Only 32 student loan borrowers got loans canceled under IDR
- Only 32 federal student loan borrowers received forgiveness in the form of an income-contingent repayment, out of 4.4 million.
- The Center for Student Borrower Protection has called on Biden to implement reforms to the program.
- He suggested a waiver to allow previous payments to count for remission after 20 years.
32 federal student loan borrowers have had their debt forgiven. It is 32 of the 4.4 million who repay their debt for more than 20 years thanks to a program which calculates the monthly payments according to the income.
Supporters say the income-based reimbursement program has failed and President Joe Biden has the power to fix it.
Income-contingent repayment (IDR) plans create a monthly student loan payment plan based on the borrower’s income and family size. To qualify for one of the plans, borrowers must submit tax documents each year to prove that the payments they would make under the income-based plan are lower than the payments under a repayment plan. standard.
But as Insider reported in March, while the program was designed to cancel borrowers’ remaining debt balances in repayment after 20 to 25 years, only 32 borrowers – ever – had their loans forgiven. That’s why the Student Borrower Protection Center, along with the Center for Responsible Lending and the National Consumer Law Center, have made recommendations to ensure the program works as intended.
“Millions of student borrowers are caving in under the weight of a broken system,” Persis Yu, director of policy and general counsel for the Student Borrower Protection Center, said in a statement. “Means-contingent repayment failures have kept borrowers in unaffordable debt for decades too long. It’s time for the Biden administration do your part and delivering on the IDR promise by giving borrowers the credit they deserve.”
According to Department of Education data, 4.4 million borrowers have been in repayment under the IDR for 20 years or more, but the complexities of the program, such as heavy paperwork and deceptive practices of lending companies, have kept borrowers stuck in repayment, according to the organizations report.
To address these failures, they recommend Biden implement an IDR waiver that would do three things:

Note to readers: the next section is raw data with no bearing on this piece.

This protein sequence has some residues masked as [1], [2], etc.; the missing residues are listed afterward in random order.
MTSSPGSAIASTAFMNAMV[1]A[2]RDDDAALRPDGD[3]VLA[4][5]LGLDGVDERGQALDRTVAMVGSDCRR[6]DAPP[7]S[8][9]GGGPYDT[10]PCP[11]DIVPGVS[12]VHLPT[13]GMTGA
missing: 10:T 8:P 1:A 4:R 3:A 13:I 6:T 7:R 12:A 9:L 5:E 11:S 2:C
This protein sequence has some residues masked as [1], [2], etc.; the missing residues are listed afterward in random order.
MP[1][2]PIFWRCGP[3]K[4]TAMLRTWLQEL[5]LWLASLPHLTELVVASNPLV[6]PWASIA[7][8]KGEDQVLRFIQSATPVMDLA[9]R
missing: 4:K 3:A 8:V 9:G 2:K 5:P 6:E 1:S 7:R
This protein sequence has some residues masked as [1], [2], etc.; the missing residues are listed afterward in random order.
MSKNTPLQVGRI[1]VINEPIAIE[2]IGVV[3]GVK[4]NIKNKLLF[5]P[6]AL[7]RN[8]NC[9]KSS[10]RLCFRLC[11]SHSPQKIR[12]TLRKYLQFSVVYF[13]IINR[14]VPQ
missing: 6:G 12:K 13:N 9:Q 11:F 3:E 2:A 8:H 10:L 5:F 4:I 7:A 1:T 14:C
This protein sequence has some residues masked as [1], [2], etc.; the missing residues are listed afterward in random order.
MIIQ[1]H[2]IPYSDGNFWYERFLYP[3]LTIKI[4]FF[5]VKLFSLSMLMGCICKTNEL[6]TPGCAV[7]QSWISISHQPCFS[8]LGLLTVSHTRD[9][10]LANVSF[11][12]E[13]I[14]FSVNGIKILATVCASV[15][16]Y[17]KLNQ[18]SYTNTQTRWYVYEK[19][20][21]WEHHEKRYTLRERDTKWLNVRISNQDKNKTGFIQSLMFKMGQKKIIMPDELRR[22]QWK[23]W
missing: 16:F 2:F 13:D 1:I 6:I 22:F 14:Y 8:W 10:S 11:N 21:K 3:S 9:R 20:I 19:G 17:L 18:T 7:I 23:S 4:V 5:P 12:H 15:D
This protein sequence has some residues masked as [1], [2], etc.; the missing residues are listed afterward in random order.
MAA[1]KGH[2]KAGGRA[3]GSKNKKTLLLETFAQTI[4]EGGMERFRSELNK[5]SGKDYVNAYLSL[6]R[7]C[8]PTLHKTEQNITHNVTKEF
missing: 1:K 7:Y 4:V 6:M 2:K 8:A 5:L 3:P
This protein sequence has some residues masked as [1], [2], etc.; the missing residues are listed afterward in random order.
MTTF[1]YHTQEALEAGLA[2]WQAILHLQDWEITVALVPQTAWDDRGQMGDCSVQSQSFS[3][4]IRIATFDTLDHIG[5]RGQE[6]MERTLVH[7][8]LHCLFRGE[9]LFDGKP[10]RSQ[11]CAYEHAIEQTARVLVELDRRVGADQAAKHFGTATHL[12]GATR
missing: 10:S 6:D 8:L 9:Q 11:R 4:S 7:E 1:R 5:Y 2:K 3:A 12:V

- Retroactively count all months since borrowers started repayment toward forgiveness
- Provide relief automatically, so the borrower does not have to submit additional documents
- Apply the waiver to all borrowers who may have qualified for IDR but did not consolidate their loans in the program
The report noted that this waiver request is similar to changes Biden recently made to the Public Service Loan Forgiveness Program (PSLF) last year, which is supposed to forgive public servants’ student debt after ten years of payments. eligible, but recorded a refusal of 98%. rate.
Biden promised during his campaign to fix both the IDR and the PSLF, and in October he announced temporary reforms to the PSLF – one of which included a waiver that would allow previous payments in any federal program to be fixed. count for forgiveness. The IDR waiver proposed by the organizations adopts the same model.
To be sure, the Biden administration has already taken some steps to ease the process for borrowers wishing to enroll in the IDR. As Insider reported last month, Federal Student Aid has revised some documentation requirements, including allowing borrowers to self-report their income to apply for or recertify IDR through July 31, rather than submit tax documents.
But after extending the pause on student loan payments through May 31, Biden said in a statement that federal borrowers should “do their part” to prepare for the resumption of payments, including reviewing options to reduce monthly payments via IDR. As advocacy organizations have said, program reforms are needed for this to be a viable option.